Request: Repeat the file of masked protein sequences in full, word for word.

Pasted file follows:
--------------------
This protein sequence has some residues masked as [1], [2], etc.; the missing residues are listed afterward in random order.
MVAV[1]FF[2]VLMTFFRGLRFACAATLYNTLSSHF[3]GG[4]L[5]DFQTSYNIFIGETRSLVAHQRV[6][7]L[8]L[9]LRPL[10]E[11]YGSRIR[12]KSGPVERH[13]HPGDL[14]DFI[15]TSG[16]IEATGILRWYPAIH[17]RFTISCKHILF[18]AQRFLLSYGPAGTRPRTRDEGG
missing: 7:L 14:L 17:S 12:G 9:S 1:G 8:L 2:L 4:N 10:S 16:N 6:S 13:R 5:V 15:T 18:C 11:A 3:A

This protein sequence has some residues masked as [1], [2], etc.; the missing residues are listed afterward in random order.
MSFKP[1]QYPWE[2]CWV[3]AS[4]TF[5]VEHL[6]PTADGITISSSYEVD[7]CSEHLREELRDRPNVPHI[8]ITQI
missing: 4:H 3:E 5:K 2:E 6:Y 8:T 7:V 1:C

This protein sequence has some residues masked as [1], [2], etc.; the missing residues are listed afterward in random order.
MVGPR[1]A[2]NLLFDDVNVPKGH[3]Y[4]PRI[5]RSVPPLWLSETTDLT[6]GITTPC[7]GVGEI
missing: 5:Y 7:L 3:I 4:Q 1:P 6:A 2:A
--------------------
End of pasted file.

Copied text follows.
This protein sequence has some residues masked as [1], [2], etc.; the missing residues are listed afterward in random order.
MVAV[1]FF[2]VLMTFFRGLRFACAATLYNTLSSHF[3]GG[4]L[5]DFQTSYNIFIGETRSLVAHQRV[6][7]L[8]L[9]LRPL[10]E[11]YGSRIR[12]KSGPVERH[13]HPGDL[14]DFI[15]TSG[16]IEATGILRWYPAIH[17]RFTISCKHILF[18]AQRFLLSYGPAGTRPRTRDEGG
missing: 7:L 14:L 17:S 12:G 9:S 1:G 8:L 2:L 4:N 10:S 16:N 6:S 13:R 5:V 15:T 18:C 11:A 3:A

This protein sequence has some residues masked as [1], [2], etc.; the missing residues are listed afterward in random order.
MSFKP[1]QYPWE[2]CWV[3]AS[4]TF[5]VEHL[6]PTADGITISSSYEVD[7]CSEHLREELRDRPNVPHI[8]ITQI
missing: 4:H 3:E 5:K 2:E 6:Y 8:T 7:V 1:C

This protein sequence has some residues masked as [1], [2], etc.; the missing residues are listed afterward in random order.
MVGPR[1]A[2]NLLFDDVNVPKGH[3]Y[4]PRI[5]RSVPPLWLSETTDLT[6]GITTPC[7]GVGEI
missing: 5:Y 7:L 3:I 4:Q 1:P 6:A 2:A